from Shane's Muslim Connect
The large, meaty hand extended to me from a mountain of a man. “Khalid,” he boomed. “My name is Khalid. You need anything, ANYTHING, you let me know.” He said the second “anything” in such a way it seemed likely to include finding suitable matches for my daughters and getting rid of a body!
We were unloading the moving truck at our newly rented home in England when Khalid, my Pakistani neighbor, came out to meet me. I felt small, white, but very happy.
Sarah Lanier helps us understand a fascinating social reality in her book Foreign to Familiar. She says some cultures, usually those from warmer climates, tend to be warmer in relationships, prioritizing them over time. (This includes most Muslim cultures.) Other peoples, often from chillier regions, value good planning and keeping appointments over hearing the rest of a long story.
Of course there’s much more to it. I think you’d love the book. My experience moving from Holland, the poster child for “cold-climate culture,” to a mostly Pakistani neighborhood in another cold culture, England, was like a case study from the book.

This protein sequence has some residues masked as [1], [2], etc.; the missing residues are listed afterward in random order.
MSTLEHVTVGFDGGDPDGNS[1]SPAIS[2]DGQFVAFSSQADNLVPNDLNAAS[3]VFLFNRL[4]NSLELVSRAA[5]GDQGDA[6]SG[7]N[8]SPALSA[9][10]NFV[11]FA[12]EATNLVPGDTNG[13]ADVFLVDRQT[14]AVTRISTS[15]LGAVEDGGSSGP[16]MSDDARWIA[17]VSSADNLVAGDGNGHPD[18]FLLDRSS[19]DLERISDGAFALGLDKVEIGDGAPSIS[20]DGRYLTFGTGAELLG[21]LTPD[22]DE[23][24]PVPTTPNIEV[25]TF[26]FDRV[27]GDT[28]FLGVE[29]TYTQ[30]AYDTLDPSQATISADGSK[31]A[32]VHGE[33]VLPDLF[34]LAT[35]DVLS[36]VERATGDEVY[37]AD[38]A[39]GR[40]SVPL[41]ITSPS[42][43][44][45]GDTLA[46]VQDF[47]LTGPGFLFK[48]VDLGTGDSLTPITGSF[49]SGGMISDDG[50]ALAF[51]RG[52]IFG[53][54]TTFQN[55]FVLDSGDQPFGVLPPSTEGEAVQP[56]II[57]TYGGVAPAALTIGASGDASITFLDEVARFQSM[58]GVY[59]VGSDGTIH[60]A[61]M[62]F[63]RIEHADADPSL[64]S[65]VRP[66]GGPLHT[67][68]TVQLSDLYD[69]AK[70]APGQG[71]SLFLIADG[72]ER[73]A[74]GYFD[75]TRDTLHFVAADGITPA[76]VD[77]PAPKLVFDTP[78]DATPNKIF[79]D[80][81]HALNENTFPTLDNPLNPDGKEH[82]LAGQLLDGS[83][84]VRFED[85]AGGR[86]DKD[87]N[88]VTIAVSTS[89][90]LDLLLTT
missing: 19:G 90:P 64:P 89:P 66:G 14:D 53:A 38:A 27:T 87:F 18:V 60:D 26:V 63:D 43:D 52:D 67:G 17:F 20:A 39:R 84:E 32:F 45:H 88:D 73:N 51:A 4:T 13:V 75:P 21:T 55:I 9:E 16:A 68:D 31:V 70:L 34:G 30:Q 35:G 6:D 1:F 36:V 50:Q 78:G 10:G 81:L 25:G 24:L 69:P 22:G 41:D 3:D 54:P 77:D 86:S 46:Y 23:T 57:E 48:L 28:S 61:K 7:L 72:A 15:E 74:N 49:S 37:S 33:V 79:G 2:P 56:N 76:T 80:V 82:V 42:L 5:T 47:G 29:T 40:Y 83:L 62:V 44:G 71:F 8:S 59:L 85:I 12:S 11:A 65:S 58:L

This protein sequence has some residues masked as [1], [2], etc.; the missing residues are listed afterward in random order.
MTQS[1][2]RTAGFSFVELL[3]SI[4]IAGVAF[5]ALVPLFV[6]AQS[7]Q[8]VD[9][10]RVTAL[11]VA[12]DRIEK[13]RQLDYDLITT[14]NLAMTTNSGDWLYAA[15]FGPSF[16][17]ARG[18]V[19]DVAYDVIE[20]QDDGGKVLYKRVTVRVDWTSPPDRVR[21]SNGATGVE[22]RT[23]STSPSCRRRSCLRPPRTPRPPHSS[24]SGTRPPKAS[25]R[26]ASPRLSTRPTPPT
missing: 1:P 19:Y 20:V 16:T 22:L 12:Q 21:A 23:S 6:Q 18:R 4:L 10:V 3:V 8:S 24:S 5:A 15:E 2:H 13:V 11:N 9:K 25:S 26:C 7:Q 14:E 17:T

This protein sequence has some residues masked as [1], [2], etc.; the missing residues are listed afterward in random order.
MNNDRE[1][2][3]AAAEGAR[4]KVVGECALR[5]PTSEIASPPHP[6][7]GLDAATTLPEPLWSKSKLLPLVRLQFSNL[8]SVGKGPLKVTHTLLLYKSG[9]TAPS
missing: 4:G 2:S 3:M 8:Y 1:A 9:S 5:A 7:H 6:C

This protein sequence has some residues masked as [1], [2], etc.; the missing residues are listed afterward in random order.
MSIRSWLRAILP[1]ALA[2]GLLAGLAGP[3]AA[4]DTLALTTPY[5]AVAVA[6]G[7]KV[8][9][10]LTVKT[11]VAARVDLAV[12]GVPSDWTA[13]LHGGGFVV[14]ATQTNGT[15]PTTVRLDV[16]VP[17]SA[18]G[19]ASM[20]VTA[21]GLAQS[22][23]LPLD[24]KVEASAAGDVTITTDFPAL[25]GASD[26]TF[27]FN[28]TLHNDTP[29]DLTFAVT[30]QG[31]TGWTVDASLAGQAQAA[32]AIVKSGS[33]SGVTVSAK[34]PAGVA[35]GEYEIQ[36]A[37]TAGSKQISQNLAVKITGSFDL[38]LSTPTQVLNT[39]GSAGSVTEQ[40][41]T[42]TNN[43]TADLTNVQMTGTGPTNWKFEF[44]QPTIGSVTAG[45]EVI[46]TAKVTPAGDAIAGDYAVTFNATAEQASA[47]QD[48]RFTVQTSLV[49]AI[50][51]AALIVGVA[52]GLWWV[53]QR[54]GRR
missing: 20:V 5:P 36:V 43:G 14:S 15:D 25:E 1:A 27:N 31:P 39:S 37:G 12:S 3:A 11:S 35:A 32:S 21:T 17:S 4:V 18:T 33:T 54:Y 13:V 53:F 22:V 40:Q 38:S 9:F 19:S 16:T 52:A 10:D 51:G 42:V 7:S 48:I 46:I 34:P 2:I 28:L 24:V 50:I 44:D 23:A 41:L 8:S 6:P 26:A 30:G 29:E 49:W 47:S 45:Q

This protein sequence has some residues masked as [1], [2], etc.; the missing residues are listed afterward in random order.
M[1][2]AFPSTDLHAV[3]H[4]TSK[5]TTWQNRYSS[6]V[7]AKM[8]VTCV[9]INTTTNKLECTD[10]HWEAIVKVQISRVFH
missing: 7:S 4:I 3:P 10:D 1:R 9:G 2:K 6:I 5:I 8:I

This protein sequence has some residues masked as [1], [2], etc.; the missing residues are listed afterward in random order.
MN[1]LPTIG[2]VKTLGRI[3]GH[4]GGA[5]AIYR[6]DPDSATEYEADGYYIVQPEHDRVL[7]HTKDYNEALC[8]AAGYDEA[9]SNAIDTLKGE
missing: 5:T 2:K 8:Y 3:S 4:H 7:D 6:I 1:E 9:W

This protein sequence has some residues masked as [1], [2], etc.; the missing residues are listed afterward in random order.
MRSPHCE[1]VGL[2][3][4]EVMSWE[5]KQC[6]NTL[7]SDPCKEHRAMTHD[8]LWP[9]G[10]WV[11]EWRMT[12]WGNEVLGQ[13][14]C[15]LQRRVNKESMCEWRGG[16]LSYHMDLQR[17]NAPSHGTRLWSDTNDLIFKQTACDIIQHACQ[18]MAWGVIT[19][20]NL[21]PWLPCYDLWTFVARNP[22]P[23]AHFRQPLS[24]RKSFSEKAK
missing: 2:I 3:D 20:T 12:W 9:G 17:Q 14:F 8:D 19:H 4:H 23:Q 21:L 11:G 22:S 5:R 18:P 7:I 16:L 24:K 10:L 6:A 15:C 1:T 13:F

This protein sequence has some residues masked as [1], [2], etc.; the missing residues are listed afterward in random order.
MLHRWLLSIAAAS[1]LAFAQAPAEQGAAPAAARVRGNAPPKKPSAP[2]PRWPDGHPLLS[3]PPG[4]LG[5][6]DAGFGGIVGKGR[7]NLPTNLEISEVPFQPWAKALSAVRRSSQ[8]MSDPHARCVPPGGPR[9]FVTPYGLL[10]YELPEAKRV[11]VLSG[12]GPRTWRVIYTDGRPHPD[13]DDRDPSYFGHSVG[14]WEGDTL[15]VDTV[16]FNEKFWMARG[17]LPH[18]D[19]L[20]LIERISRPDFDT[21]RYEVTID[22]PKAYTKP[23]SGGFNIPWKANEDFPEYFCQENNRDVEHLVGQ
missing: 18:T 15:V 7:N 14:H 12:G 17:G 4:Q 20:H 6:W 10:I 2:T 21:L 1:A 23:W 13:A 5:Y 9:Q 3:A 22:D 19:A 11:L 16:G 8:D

Coming from a cold culture myself, life in Holland felt mostly normal. Direct communication. Punctuality. “You’ve got your bubble. I’ve got mine!”
But I’ve grown to love the blessings of warm-climate cultures. Hugs and hummus. Three cups of tea and talks that aren’t time-limited. Heaven will be richer for the inclusion of many from such people groups.
For an Indiana boy there are challenges though: Sometimes I just want to yell, “Would it kill you to just say what you mean? To show up when you said you would? To stop bringing me baklava before I’m as big as a battleship?” TBH: I would never say that last one!
Got a great “dizzy in the opposite culture” story? I’d love to hear it. Thank you.